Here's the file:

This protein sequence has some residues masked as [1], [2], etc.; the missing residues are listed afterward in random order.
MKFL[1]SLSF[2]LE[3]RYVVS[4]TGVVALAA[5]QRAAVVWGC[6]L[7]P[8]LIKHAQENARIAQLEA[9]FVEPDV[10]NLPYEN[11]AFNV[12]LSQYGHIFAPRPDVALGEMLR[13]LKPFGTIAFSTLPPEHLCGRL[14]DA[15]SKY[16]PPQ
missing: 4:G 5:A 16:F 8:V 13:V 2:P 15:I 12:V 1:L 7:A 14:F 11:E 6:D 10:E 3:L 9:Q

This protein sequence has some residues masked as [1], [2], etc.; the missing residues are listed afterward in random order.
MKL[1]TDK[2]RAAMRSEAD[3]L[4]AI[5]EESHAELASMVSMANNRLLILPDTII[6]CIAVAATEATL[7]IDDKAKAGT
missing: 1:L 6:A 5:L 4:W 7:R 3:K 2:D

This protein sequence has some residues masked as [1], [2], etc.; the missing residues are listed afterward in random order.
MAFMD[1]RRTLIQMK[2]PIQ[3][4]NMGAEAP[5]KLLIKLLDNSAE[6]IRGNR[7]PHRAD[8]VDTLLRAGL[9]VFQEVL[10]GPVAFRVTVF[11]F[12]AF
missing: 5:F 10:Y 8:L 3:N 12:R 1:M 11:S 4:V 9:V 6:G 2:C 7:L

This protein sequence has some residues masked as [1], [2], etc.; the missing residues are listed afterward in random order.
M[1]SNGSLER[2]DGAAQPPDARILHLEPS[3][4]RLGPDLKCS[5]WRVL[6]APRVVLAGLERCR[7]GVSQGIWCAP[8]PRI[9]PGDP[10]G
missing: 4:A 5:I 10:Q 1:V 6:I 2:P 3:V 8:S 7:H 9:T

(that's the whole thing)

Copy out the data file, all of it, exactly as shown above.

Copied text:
This protein sequence has some residues masked as [1], [2], etc.; the missing residues are listed afterward in random order.
MKFL[1]SLSF[2]LE[3]RYVVS[4]TGVVALAA[5]QRAAVVWGC[6]L[7]P[8]LIKHAQENARIAQLEA[9]FVEPDV[10]NLPYEN[11]AFNV[12]LSQYGHIFAPRPDVALGEMLR[13]LKPFGTIAFSTLPPEHLCGRL[14]DA[15]SKY[16]PPQ
missing: 4:G 5:A 16:F 8:V 13:V 2:P 15:I 12:V 1:L 7:A 14:F 11:E 6:D 10:E 3:L 9:Q

This protein sequence has some residues masked as [1], [2], etc.; the missing residues are listed afterward in random order.
MKL[1]TDK[2]RAAMRSEAD[3]L[4]AI[5]EESHAELASMVSMANNRLLILPDTII[6]CIAVAATEATL[7]IDDKAKAGT
missing: 1:L 6:A 5:L 4:W 7:R 3:K 2:D

This protein sequence has some residues masked as [1], [2], etc.; the missing residues are listed afterward in random order.
MAFMD[1]RRTLIQMK[2]PIQ[3][4]NMGAEAP[5]KLLIKLLDNSAE[6]IRGNR[7]PHRAD[8]VDTLLRAGL[9]VFQEVL[10]GPVAFRVTVF[11]F[12]AF
missing: 5:F 10:Y 8:L 3:N 12:R 1:M 11:S 4:V 9:V 6:G 2:C 7:L

This protein sequence has some residues masked as [1], [2], etc.; the missing residues are listed afterward in random order.
M[1]SNGSLER[2]DGAAQPPDARILHLEPS[3][4]RLGPDLKCS[5]WRVL[6]APRVVLAGLERCR[7]GVSQGIWCAP[8]PRI[9]PGDP[10]G
missing: 4:A 5:I 10:Q 1:V 6:I 2:P 3:V 8:S 7:H 9:T